Life insurance seemingly endangered my grandparents’ eligibility to join the Free Methodist Church.
When my mom’s parents moved to a small town in southeastern Illinois, their Methodist preacher brother-in-law expressed concern about the theology espoused at the two (not Free) Methodist churches in town that were part of his denomination. He suggested they check out the local FM congregation instead. They quickly fell in love with Free Methodism, but a challenge came when they learned that members could not belong to secret societies.
My grandfather confessed that he was a member of the Modern Woodmen of America. However, he didn’t participate in any Woodmen rituals or even attend meetings. He only joined for the insurance.
The Modern Woodmen were discussed in a 2016 Dallas Morning News article titled “Secret societies sold life insurance wrapped in fraternal rituals.” Journalist Lisa Hix reported that the Modern Woodmen and the rival Woodmen of the World now seem like typical insurance agencies, but they initially capitalized on the popularity of groups like the Freemasons. Hix noted that “fraternal-order membership reached its golden age in the United States between 1890 and 1930, with up to one-third of American men belonging to at least one secret society.”
Think about how radical the Free Methodist Church’s stance on secret societies was at that time. The denomination essentially told one-third of potential members: Belong to the church or a secret society, but you can’t be part of both.
Kevin Watson, associate professor of Wesleyan and Methodist Studies at Emory University’s Candler School of Theology, states in his book “Old or New School Methodism?” that Free Methodist founder B.T. Roberts (this magazine’s former editor) “consistently opposed secret societies, and was even involved in formal attempts to oppose them, joining the anti-lodge National Christian Association. He spoke at their national meeting in 1874 and was subsequently elected to a one-year term as president.” Roberts insisted, “the god of the lodge is not the God of the Bible.”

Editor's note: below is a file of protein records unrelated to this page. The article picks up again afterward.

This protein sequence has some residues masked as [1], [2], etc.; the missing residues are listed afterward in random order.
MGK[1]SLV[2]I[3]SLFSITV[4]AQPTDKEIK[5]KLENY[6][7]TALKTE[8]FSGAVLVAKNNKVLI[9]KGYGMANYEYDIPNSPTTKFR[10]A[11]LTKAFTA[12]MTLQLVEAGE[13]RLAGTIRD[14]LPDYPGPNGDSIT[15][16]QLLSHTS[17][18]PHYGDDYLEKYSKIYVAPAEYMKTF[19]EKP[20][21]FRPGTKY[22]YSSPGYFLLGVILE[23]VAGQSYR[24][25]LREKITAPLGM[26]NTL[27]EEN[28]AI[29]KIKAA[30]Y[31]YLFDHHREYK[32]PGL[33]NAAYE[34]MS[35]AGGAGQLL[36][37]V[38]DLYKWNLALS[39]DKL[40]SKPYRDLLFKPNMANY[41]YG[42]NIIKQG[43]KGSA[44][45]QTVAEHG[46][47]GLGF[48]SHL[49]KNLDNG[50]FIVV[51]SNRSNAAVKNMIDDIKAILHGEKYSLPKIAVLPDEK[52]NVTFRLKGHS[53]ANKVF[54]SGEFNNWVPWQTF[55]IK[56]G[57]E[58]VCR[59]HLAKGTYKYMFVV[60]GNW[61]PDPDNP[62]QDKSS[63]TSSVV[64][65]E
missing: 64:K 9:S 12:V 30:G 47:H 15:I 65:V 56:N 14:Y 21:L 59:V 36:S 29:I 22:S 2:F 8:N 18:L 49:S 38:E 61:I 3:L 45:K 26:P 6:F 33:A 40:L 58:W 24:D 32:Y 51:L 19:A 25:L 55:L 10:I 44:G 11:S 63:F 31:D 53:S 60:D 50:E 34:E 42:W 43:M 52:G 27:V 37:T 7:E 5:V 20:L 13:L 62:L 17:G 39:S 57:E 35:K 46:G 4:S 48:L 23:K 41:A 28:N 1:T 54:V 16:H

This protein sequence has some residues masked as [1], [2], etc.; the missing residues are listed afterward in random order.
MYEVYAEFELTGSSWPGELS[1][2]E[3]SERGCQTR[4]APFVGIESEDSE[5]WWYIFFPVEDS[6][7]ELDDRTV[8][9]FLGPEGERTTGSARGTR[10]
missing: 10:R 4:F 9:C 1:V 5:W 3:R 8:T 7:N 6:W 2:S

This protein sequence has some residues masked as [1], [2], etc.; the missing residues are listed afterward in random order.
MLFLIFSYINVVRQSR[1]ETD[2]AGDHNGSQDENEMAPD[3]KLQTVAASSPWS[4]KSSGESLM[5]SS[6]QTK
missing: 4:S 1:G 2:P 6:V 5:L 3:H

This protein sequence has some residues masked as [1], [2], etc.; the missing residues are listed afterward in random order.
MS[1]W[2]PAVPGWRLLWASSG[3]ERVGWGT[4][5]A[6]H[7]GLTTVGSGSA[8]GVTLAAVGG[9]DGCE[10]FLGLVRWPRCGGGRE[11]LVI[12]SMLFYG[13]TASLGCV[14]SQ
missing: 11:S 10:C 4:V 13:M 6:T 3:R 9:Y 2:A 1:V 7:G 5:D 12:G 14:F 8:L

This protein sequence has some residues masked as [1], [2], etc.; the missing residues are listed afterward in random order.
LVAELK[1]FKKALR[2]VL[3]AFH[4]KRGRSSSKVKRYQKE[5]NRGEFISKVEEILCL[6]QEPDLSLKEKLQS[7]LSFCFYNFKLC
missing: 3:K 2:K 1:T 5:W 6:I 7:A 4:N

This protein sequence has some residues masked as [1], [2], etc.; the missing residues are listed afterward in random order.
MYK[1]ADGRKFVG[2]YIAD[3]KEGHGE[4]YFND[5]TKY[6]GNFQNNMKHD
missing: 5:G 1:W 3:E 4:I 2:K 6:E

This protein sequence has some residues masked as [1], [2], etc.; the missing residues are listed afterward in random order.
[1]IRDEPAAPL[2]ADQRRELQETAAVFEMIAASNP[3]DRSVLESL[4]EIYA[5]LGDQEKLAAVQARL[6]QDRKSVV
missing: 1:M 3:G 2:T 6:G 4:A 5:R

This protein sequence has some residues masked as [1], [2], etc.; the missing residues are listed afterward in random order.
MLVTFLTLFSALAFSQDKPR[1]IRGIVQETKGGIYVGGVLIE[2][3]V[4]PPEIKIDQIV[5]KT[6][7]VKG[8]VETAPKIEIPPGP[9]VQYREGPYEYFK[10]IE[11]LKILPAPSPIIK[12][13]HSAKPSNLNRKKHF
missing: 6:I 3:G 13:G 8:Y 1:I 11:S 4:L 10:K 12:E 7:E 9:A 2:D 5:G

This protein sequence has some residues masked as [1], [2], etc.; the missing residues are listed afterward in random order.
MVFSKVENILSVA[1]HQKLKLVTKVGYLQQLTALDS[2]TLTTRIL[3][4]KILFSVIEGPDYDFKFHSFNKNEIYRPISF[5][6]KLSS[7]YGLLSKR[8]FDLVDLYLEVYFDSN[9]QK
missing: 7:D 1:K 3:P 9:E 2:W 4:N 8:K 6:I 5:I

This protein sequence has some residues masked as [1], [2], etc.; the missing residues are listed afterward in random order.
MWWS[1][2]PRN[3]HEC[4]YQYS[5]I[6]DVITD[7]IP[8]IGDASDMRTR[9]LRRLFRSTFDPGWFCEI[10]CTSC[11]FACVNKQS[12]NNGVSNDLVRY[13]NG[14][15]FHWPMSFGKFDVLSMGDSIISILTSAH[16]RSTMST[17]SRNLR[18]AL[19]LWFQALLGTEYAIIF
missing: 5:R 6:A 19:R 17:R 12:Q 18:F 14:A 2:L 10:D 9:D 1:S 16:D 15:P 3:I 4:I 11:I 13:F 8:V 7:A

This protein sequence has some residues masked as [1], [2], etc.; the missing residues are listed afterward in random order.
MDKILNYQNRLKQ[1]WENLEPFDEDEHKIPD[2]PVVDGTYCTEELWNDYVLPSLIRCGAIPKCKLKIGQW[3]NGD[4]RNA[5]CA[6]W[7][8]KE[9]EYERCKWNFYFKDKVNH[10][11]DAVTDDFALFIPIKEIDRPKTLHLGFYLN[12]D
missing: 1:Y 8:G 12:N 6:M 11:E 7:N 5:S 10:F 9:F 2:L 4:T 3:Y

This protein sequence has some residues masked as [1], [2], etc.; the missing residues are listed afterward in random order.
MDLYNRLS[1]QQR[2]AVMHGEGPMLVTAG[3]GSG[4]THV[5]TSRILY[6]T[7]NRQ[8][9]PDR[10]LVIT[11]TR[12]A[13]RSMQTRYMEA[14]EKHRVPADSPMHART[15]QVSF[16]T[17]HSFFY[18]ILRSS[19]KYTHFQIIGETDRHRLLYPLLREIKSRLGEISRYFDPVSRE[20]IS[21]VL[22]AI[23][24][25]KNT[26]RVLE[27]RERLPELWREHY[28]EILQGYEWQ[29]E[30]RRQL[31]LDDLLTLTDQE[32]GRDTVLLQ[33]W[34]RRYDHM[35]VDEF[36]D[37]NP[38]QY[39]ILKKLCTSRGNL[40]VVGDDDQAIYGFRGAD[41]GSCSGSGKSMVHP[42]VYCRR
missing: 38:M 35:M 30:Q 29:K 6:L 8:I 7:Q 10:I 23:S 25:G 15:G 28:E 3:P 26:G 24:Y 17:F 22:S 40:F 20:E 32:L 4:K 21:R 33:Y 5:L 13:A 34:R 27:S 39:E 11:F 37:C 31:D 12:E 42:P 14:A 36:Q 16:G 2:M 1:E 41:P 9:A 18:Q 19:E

Keep reading in this issue to learn more about the National Christian Association in the Connecting Points article by Mindi Grieser Cromwell, whom I’ve known since college days when she upset some of my friends by writing in the campus newspaper about the secret society-like behavior of a “men’s service club” to which I belonged. The (now defunct) club wasn’t quite Yale University’s infamous Skull and Bones society, but initiations and other secret activities didn’t seem to fit with our college’s Free Methodist ethos.
I doubt many of this magazine’s readers are currently in a Christian college knockoff of a “Greek life” fraternity or sorority, but some of us may have lost touch with the reasons for our opposition to secret societies. We may not be joining the Illuminati, but we may get caught up in conspiracy theories or spread gossip about other people via text messages and private social media groups.
This issue of LIGHT + LIFE focuses on living “above board” with a Board of Bishops-authorized position paper in which Bishop Emeritus Matthew A. Thomas discusses how modern Free Methodists can continue our legacy of shunning secrecy. Early Free Methodists might be shocked by the use of the phrase “above board,” which Vital Signs author Alex Davis reveals has roots in the world of gambling, but I think they would appreciate their biblically based principles being applied to the present age. In our Leading Edge section, Bishop Keith Cowart calls for the church to “live in the light” personally, relationally and corporately, and he offers guidance for spiritual discernment and decision-making. This month’s URFM section focuses on Howard Olver who has lived above board while serving for decades in different urban areas of the United States and Canada. In our Viewpoint section, Brett Heintzman shares about the dangerous effects of divisive discourse.
So what happened with my grandparents? They offered to drop their Modern Woodmen insurance and stick with the church, but their pastor decided they weren’t in violation of the restrictions on secret societies because they weren’t involved in secrecy or “religious rites,” which B.T. Roberts called “idolatry” while speaking out against the ceremonies of the Masons and the Odd Fellows.
Are we willing to give up secrecy or idolatry (putting other things or people before God) to belong to the body of Christ? After all, “there is nothing concealed that will not be disclosed, or hidden that will not be made known” (Luke 12:2).
Jeff Finley is this magazine’s executive editor. He is a member of John Wesley Free Methodist Church where his wife, Jen, serves as the lead pastor.